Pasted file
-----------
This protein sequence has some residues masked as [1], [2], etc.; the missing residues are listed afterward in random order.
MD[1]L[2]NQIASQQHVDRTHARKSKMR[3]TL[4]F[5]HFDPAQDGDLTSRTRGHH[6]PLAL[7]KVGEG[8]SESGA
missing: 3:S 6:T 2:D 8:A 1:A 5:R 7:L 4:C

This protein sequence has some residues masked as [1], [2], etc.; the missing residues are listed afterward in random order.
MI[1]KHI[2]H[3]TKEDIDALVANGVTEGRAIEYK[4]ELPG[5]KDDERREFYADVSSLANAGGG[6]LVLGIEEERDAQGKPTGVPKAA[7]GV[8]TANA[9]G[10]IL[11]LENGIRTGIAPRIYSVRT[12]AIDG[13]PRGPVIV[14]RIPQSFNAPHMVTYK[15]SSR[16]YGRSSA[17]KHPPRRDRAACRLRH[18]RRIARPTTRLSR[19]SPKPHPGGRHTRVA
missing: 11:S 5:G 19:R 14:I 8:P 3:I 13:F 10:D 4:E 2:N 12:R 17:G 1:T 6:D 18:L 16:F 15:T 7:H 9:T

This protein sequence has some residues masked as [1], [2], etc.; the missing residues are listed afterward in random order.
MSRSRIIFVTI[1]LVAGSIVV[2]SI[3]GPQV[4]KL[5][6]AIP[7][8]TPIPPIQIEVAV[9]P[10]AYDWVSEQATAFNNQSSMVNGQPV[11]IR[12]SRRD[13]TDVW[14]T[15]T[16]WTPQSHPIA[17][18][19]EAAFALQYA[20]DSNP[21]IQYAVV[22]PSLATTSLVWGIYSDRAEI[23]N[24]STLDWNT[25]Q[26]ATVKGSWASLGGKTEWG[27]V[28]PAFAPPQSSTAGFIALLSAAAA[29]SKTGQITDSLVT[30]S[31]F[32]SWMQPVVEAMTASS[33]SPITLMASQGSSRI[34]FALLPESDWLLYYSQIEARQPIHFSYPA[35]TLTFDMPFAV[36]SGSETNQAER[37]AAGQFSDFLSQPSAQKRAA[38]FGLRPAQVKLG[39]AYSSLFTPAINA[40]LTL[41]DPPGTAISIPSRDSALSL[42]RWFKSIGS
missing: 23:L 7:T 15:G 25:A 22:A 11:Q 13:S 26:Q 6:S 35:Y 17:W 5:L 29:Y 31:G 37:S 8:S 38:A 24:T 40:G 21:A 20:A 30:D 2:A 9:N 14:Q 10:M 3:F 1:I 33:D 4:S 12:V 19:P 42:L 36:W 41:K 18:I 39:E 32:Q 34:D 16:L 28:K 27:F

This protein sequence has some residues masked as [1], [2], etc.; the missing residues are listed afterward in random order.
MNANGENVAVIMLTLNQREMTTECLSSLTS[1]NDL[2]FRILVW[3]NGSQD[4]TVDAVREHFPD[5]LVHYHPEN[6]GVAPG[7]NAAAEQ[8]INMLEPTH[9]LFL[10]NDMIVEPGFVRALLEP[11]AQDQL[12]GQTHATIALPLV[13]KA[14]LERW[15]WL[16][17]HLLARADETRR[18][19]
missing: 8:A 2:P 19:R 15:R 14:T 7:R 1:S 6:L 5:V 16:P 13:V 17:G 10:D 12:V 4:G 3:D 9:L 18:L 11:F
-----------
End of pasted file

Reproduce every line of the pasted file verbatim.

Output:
This protein sequence has some residues masked as [1], [2], etc.; the missing residues are listed afterward in random order.
MD[1]L[2]NQIASQQHVDRTHARKSKMR[3]TL[4]F[5]HFDPAQDGDLTSRTRGHH[6]PLAL[7]KVGEG[8]SESGA
missing: 3:S 6:T 2:D 8:A 1:A 5:R 7:L 4:C

This protein sequence has some residues masked as [1], [2], etc.; the missing residues are listed afterward in random order.
MI[1]KHI[2]H[3]TKEDIDALVANGVTEGRAIEYK[4]ELPG[5]KDDERREFYADVSSLANAGGG[6]LVLGIEEERDAQGKPTGVPKAA[7]GV[8]TANA[9]G[10]IL[11]LENGIRTGIAPRIYSVRT[12]AIDG[13]PRGPVIV[14]RIPQSFNAPHMVTYK[15]SSR[16]YGRSSA[17]KHPPRRDRAACRLRH[18]RRIARPTTRLSR[19]SPKPHPGGRHTRVA
missing: 11:S 5:G 19:R 14:I 8:P 3:I 13:F 10:D 4:E 2:N 12:R 17:G 1:T 6:D 18:L 16:F 15:T 7:H 9:T

This protein sequence has some residues masked as [1], [2], etc.; the missing residues are listed afterward in random order.
MSRSRIIFVTI[1]LVAGSIVV[2]SI[3]GPQV[4]KL[5][6]AIP[7][8]TPIPPIQIEVAV[9]P[10]AYDWVSEQATAFNNQSSMVNGQPV[11]IR[12]SRRD[13]TDVW[14]T[15]T[16]WTPQSHPIA[17][18][19]EAAFALQYA[20]DSNP[21]IQYAVV[22]PSLATTSLVWGIYSDRAEI[23]N[24]STLDWNT[25]Q[26]ATVKGSWASLGGKTEWG[27]V[28]PAFAPPQSSTAGFIALLSAAAA[29]SKTGQITDSLVT[30]S[31]F[32]SWMQPVVEAMTASS[33]SPITLMASQGSSRI[34]FALLPESDWLLYYSQIEARQPIHFSYPA[35]TLTFDMPFAV[36]SGSETNQAER[37]AAGQFSDFLSQPSAQKRAA[38]FGLRPAQVKLG[39]AYSSLFTPAINA[40]LTL[41]DPPGTAISIPSRDSALSL[42]RWFKSIGS
missing: 23:L 7:T 15:G 25:A 22:A 11:Q 13:S 26:Q 6:S 35:Y 17:W 5:L 29:Y 31:G 37:S 8:S 38:A 24:T 40:G 21:A 20:A 30:D 2:A 9:N 14:Q 10:M 3:F 1:I 33:D 4:S 12:V 19:P 42:L 36:W 41:K 18:I 39:E 32:Q 34:D 16:L 28:K 27:F

This protein sequence has some residues masked as [1], [2], etc.; the missing residues are listed afterward in random order.
MNANGENVAVIMLTLNQREMTTECLSSLTS[1]NDL[2]FRILVW[3]NGSQD[4]TVDAVREHFPD[5]LVHYHPEN[6]GVAPG[7]NAAAEQ[8]INMLEPTH[9]LFL[10]NDMIVEPGFVRALLEP[11]AQDQL[12]GQTHATIALPLV[13]KA[14]LERW[15]WL[16][17]HLLARADETRR[18][19]
missing: 8:A 2:P 19:R 15:R 14:T 7:R 1:S 6:L 5:V 16:P 13:V 17:G 10:D 12:V 4:G 3:D 9:L 18:L 11:F